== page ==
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Cybersecurity

Our daily life, economic vitality, and national security depend on a stable, safe, and resilient cyberspace.

  • DHS Space Policy

    Within the homeland security enterprise, space-based systems play a critical role in securing the homeland as DHS components and partners rely heavily on space systems to provide information and communications necessary for mission success. The DHS Space Policy guides component efforts internally and across the homeland security enterprise.

  • Cryptographic Agility Infographic

    The Cryptographic Agility Infographic illustrates a design feature that enables updates to future cryptographic algorithms and standards without the need to modify or replace the surrounding infrastructure.

  • Law Enforcement Resources

    DHS is fundamentally a department of partnerships. We are committed to ensuring you have the tools, resources, and support you need to continue doing so successfully. This guide highlights many of the resources available to law enforcement partners, including training and grant opportunities, to increase nationwide resilience to evolving threats.

  • DHS Cybersecurity Service Overview for Potential Applicants

    Information about the DHS Cybersecurity Service.

  • Memorandum on Preparing for Post-Quantum Cryptography

    This memorandum provides guidance to Component Heads to begin preparing for a transition from current cryptography standards to post-quantum encryption now to mitigate risks to data and mission functions.

  • Post-Quantum Cryptography Frequently Asked Questions

    The Department of Homeland Security (DHS), in partnership with the Department of Commerce’s National Institute of Standards and Technology (NIST), has released a roadmap to help organizations protect their data and systems and to reduce risks  related to the advancement of quantum computing technology.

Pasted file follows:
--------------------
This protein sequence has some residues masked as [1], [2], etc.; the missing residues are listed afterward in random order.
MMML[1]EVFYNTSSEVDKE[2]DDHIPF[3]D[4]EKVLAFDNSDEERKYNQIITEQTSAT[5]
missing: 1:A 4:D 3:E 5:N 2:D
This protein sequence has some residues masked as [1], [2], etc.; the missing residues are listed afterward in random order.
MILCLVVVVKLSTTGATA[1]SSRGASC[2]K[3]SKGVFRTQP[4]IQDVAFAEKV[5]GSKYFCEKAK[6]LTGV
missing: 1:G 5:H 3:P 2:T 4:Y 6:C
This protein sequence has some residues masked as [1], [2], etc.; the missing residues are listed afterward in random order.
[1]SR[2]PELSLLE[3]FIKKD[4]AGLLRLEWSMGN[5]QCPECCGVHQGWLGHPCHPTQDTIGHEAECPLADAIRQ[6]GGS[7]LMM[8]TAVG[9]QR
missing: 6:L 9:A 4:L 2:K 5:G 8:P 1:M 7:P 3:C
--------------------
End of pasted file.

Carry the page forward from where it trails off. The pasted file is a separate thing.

• Preparing for Post-Quantum Cryptography: Infographic

    Through our partnership with NIST, DHS created a roadmap for those organizations who should be taking action now to prepare for a transition to post-quantum cryptography. This guide will help organizations create effective plans to ensure the continued security of their essential data against the post-quantum threat and prepare for the transition to the new post-quantum cryptography standard when published by NIST.

  • Key Findings and Recommendations: Foreign Interference Related to the 2020 US Federal Elections

    This product provides a declassified overview of findings and recommendations from a classified joint report from the Attorney General and Secretary of Homeland Security addressing the impact of activities by foreign governments and their agents targeting election infrastructure or infrastructure pertaining to political organizations, candidates, or campaigns used in the 2020 US federal elections on the security or integrity of such infrastructure. Pursuant to Executive Order (EO) 13848, the joint report relied on the Intelligence Community Assessment (ICA) addressing foreign threats to the 2020 US elections.

  • Vulnerability Disclosure Program Policy and Rules of Engagement

    In accordance with Section 101 and Title I of the SECURE Technology Act (P.L. 115-390), this policy provides security researchers with clear guidelines for (1) conducting vulnerability and attack vector discovery activities directed at Department of Homeland Security (DHS) systems and (2) submitting those discovered vulnerabilities. This policy has been developed in consultation with the Attorney General, the Secretary of Defense, the Administrator of GSA, and non-governmental security researchers.

  • Data Security Business Advisory

    This Advisory describes the data-related risks American businesses face as a result of the actions of the People’s Republic of China (PRC) and outlines steps that businesses can take to mitigate these risks. Businesses expose themselves and their customers to heightened risk when they share sensitive data with firms located in the PRC, or use equipment and software developed by firms with an ownership nexus in the PRC, as well as with firms that have PRC citizens in key leadership and security-focused roles (together, “PRC firms”). Due to PRC legal regimes and known PRC data collection practices, this is particularly true for data service providers and data infrastructure.